In what seemed to be an attempt to distance themselves from the massacre, the three brothers proceeded to print coins of Theodora, whom their murdered relatives had been descended from.[6] The evidence indicates that Constantine II was the one responsible for designing and producing the coinage at the start, as well as convincing his brothers to do the same. Woods considered it to suggest that he was more sympathetic to Theodora’s memory than his brothers, possibly because his wife may have been a granddaughter of Theodora.

It appears that Constantine was left unsatisfied with the results of their meeting, as he soon complained that he had not received the amount of territory that was his due as the eldest son. Annoyed that Constans had received Thrace and Macedonia after the death of Dalmatius, Constantine demanded that Constans hand over the African provinces, to which he agreed in order to maintain a fragile peace. Soon, however, they began quarreling over which parts of the African provinces belonged to Carthage, and thus Constantine, and which belonged to Italy, and therefore Constans. Even after campaigning against the Alamanni in 338, he continued to maintain his position. The Codex Theodosianus recorded Constantine’s legislative intervention in Constans’ territory through issuing an edict to the proconsul of Africa in 339.

In 340 Constantine marched into Italy at the head of his troops to claim territory from Constans. Constans, at that time in Naissus, detached and sent a select and disciplined body of his Illyrian troops, stating that he would follow them in person with the remainder of his forces. Constantine was killed by Constans's generals in an ambush outside Aquileia. Constans then took control of his deceased brother's realm. After his death, Constantine was subjected to damnatio memoriae, which his other brother Constantius II also followed.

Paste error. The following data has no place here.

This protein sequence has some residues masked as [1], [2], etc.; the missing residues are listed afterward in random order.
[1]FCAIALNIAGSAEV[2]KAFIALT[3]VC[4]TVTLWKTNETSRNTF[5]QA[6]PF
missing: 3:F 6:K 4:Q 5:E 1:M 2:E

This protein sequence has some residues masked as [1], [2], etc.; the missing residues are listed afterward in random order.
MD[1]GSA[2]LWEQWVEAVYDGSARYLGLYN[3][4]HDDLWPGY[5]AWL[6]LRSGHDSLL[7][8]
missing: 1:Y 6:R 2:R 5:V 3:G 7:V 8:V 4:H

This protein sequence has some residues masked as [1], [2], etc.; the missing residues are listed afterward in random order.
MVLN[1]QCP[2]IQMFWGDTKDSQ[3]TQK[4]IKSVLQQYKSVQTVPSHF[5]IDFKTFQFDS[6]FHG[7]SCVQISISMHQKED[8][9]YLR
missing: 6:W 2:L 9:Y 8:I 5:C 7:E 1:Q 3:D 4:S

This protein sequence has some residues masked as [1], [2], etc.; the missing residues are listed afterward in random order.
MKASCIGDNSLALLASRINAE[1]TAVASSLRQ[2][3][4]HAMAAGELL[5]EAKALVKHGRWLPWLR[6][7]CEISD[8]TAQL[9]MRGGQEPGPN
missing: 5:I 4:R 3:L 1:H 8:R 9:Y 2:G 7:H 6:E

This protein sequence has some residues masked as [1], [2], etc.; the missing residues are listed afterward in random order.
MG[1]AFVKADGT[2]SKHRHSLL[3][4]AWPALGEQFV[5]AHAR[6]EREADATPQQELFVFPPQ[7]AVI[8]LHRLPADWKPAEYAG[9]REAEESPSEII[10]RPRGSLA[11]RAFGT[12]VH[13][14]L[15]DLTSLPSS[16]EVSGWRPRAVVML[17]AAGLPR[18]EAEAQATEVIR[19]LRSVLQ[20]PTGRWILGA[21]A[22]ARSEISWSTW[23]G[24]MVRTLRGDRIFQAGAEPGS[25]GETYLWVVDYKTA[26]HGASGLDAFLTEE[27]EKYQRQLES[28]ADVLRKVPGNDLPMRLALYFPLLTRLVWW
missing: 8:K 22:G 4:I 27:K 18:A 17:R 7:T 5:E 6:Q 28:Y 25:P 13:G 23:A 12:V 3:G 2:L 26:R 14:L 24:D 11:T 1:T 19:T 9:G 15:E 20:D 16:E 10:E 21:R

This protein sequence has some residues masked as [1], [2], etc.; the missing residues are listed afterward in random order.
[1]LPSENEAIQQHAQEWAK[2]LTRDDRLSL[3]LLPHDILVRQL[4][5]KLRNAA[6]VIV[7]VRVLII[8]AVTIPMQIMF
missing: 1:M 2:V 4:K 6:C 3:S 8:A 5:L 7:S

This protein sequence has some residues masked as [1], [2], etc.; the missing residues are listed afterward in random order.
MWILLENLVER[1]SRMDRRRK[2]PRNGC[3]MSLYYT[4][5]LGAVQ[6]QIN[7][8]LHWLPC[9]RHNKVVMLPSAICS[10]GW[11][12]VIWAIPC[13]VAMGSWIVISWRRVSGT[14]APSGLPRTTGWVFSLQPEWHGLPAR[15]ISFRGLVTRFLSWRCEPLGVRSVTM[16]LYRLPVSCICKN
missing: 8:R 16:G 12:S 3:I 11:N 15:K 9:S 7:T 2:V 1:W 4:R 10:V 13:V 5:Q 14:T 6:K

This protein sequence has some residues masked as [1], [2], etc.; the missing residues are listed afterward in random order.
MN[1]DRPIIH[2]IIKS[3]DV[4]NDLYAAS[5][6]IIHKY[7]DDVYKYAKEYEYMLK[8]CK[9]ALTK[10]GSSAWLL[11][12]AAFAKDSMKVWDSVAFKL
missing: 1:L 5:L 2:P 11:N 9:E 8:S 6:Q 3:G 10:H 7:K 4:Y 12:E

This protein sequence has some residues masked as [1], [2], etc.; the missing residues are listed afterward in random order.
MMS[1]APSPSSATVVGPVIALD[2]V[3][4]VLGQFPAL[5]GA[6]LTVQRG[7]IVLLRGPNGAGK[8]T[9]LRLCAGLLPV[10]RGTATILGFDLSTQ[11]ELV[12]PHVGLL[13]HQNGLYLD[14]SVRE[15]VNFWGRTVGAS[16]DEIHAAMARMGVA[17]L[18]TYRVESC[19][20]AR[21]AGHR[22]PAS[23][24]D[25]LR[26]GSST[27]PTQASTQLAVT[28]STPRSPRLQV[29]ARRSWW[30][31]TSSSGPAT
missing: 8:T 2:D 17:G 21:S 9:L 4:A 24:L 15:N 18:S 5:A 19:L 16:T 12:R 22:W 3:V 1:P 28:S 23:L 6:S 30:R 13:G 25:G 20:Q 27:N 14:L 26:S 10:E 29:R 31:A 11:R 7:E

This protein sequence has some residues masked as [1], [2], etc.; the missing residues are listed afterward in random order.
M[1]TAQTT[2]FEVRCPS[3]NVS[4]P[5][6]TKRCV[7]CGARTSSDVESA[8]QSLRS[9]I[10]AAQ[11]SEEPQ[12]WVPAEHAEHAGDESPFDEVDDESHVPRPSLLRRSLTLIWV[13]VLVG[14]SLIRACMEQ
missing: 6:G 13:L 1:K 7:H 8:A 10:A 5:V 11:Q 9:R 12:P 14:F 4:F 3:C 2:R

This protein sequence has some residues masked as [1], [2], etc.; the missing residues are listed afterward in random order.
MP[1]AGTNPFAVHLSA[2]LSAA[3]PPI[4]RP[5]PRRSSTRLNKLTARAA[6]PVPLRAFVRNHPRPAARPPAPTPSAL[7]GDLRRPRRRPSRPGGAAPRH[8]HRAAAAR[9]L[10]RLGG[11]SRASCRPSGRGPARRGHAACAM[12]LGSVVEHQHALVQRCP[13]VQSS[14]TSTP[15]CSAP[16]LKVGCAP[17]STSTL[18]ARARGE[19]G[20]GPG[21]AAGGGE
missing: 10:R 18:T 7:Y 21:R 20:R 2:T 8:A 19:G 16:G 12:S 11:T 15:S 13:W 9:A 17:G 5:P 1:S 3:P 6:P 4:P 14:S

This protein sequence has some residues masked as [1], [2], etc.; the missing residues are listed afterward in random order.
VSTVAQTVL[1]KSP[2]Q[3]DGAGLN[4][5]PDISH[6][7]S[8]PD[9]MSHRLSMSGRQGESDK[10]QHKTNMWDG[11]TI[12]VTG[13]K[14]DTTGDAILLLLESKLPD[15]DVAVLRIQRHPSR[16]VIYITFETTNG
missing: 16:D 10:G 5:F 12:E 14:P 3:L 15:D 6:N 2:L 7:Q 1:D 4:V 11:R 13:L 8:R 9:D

Families of the Middle Ages - Beauchamp


Families of the Middle Ages - Beauchamp

Beauchamp family

There are two early instances which to-day have not been linked, Beauchamp of Bedford and Beauchamp of Elmley.

First known

Earliest known Beauchamp of Bedford

Hugh de Beauchamp was recorded in the Domesday Book and died after 1101. 

Hugh may have been from Beauchamps in Normandy or perhaps from Calvados. No connection has been established between Hugh and Walter de Beauchamp,

Hugh was a tenant-in-chief with lands in Bedfordshire. His landholdings in Bedfordshire have been considered to have made him the first feudal baron of Bedford. At the time of the Domesday Book he held 43 manors in Bedfordshire and additional landholdings in Buckinghamshire and Hertfordshire. The core of Hugh's lands were those held before the Conquest by Eskil of Ware and men sworn to Eskil, with additional lands coming from thegns and sokemen in the county.

Hugh witnessed a charter of King William the Conqueror, which can only be dated to sometime between 1070 and 1089, where he is named as "sheriff", but it is unclear whether he was sheriff of Buckinghamshire or of Bedfordshire.

Earliest known Beauchamp of Elmley

Beauchamp is sometimes known as Walter de Beauchamp of Elmley, to distinguish him from the members of the Beauchamp family of Bedford. He married the daughter of Urse d'Abetot, who is usually named Emeline, although her name is not given in contemporary records. Urse d'Abetot was the Sheriff of Worcestershire from around 1069 to around 1108. Beauchamp may have been a tenant of his father-in-law prior to his marriage. Nothing is known for sure of Beauchamp's background before he first witnessed a royal charter sometime between 1108 and 1111



Roger Beauchamp 1st Baron Beauchamp of Bletso
BIRTH Unknown

DEATH 1380

great-grandfather of wife of 8th cousin 20x removed



The great families of the Middle Ages


The great families of the Middle Ages - England

Which may include Wales and Ireland.

Middle Ages, the period in European history from the collapse of Roman civilization in the 5th century CE to the period of the Renaissance (variously interpreted as beginning in the 13th, 14th, or 15th century, depending on the region of Europe and other factors).

This article was going to be about the Earls of England in the Middle Ages, also known as the  Medieval period, however, on reflection, that would be too narrow a viewpoint.

Having spent some time building my Family Tree for this period, it is amazing how many of the families inter-marry, probably for wealth and power, followed by in-fighting. Cousin against cousin, but not down the pub, or as part of the wedding reception. No, throw together an army of up to 50,000 souls, and then set about killing as many people as possible, especially your cousins who are fighting for the other side. So many of my Tree are recorded as Slain at the Battle of ... . It is understandable how the period became known for its cruelty, and brutality.